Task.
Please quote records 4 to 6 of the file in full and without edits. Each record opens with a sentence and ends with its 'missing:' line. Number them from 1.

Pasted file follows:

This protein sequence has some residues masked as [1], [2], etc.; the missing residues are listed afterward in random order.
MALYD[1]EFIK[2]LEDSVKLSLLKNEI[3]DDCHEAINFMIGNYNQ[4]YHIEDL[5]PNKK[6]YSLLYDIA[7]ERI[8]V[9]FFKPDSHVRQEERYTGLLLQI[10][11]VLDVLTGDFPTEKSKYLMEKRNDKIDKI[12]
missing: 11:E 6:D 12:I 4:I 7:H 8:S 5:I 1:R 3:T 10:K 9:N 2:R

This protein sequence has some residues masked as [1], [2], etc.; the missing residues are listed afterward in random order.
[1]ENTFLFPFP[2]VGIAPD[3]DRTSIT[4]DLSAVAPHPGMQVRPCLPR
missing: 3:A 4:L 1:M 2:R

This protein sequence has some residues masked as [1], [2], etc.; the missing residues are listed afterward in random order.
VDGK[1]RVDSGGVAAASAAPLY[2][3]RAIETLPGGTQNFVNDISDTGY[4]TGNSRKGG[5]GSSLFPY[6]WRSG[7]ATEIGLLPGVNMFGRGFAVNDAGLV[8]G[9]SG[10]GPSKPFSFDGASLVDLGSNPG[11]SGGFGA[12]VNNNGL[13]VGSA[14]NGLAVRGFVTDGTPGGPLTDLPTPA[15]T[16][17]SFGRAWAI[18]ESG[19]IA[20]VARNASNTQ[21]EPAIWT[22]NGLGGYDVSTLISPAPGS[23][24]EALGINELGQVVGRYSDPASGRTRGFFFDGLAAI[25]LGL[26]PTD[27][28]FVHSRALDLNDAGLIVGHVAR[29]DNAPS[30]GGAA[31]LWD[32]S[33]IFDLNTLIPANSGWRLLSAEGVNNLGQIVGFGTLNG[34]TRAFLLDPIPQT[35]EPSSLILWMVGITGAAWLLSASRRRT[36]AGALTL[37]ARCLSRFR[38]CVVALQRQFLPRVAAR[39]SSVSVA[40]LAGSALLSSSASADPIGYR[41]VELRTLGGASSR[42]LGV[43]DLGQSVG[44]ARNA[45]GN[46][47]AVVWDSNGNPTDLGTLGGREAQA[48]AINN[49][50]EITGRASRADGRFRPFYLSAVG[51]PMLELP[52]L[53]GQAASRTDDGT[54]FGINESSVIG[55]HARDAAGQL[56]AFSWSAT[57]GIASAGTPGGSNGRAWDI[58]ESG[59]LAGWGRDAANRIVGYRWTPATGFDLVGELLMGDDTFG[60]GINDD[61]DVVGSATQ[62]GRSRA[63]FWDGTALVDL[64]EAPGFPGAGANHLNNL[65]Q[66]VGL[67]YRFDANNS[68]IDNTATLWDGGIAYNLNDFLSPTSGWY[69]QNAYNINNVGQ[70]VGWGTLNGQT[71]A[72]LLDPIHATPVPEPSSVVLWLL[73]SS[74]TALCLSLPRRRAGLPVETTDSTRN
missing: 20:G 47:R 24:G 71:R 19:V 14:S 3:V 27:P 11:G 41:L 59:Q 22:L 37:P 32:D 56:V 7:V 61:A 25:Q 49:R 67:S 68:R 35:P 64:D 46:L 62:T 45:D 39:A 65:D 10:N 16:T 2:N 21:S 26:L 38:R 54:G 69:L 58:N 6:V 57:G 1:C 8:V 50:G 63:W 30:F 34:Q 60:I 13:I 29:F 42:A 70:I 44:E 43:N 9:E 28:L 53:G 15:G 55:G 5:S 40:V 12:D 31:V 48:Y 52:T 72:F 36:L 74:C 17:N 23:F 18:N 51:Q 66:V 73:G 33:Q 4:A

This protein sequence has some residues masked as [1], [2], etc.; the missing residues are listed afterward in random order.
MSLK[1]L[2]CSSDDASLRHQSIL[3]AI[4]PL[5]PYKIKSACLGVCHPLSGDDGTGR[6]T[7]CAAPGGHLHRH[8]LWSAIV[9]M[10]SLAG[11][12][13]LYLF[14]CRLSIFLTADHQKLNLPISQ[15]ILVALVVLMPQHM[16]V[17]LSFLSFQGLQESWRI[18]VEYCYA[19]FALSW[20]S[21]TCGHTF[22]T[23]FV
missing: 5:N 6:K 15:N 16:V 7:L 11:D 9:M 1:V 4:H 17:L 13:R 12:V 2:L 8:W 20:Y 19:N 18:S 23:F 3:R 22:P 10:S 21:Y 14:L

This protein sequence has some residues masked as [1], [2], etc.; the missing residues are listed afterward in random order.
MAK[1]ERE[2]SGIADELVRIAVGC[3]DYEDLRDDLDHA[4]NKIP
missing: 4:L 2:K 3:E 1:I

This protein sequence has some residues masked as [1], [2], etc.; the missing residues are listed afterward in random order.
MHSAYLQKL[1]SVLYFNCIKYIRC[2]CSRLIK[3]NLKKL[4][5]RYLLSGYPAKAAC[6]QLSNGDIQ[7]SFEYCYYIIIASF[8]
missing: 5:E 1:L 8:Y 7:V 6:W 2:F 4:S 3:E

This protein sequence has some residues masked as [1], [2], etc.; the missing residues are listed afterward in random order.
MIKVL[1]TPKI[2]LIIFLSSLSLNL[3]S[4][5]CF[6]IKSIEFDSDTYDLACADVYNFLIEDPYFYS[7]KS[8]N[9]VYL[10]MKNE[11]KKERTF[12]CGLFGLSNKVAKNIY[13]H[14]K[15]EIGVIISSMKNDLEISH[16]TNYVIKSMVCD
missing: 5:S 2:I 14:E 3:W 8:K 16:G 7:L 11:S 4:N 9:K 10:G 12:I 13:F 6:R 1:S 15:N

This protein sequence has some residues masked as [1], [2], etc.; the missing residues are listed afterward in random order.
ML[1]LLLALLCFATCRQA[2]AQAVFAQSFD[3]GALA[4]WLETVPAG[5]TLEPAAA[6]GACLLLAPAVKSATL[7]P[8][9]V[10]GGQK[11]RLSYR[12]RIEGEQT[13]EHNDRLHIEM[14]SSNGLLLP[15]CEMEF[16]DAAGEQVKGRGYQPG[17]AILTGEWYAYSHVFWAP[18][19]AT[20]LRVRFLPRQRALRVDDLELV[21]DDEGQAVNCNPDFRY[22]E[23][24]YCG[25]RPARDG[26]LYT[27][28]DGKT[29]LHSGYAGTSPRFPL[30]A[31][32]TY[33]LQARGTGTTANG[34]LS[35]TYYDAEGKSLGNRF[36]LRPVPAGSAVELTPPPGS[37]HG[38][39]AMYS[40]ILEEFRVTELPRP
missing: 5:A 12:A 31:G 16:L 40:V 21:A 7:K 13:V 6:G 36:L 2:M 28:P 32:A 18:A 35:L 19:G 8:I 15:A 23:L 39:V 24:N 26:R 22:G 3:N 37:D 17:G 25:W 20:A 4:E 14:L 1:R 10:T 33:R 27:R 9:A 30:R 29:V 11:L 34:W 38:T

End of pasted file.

This protein sequence has some residues masked as [1], [2], etc.; the missing residues are listed afterward in random order.
MSLK[1]L[2]CSSDDASLRHQSIL[3]AI[4]PL[5]PYKIKSACLGVCHPLSGDDGTGR[6]T[7]CAAPGGHLHRH[8]LWSAIV[9]M[10]SLAG[11][12][13]LYLF[14]CRLSIFLTADHQKLNLPISQ[15]ILVALVVLMPQHM[16]V[17]LSFLSFQGLQESWRI[18]VEYCYA[19]FALSW[20]S[21]TCGHTF[22]T[23]FV
missing: 5:N 6:K 15:N 16:V 7:L 11:D 9:M 1:V 4:H 17:L 13:R 12:V 2:L 8:W 20:Y 19:N 18:S 23:F 3:R 22:P 10:S 21:Y 14:L

This protein sequence has some residues masked as [1], [2], etc.; the missing residues are listed afterward in random order.
MAK[1]ERE[2]SGIADELVRIAVGC[3]DYEDLRDDLDHA[4]NKIP
missing: 4:L 2:K 3:E 1:I

This protein sequence has some residues masked as [1], [2], etc.; the missing residues are listed afterward in random order.
MHSAYLQKL[1]SVLYFNCIKYIRC[2]CSRLIK[3]NLKKL[4][5]RYLLSGYPAKAAC[6]QLSNGDIQ[7]SFEYCYYIIIASF[8]
missing: 5:E 1:L 8:Y 7:V 6:W 2:F 4:S 3:E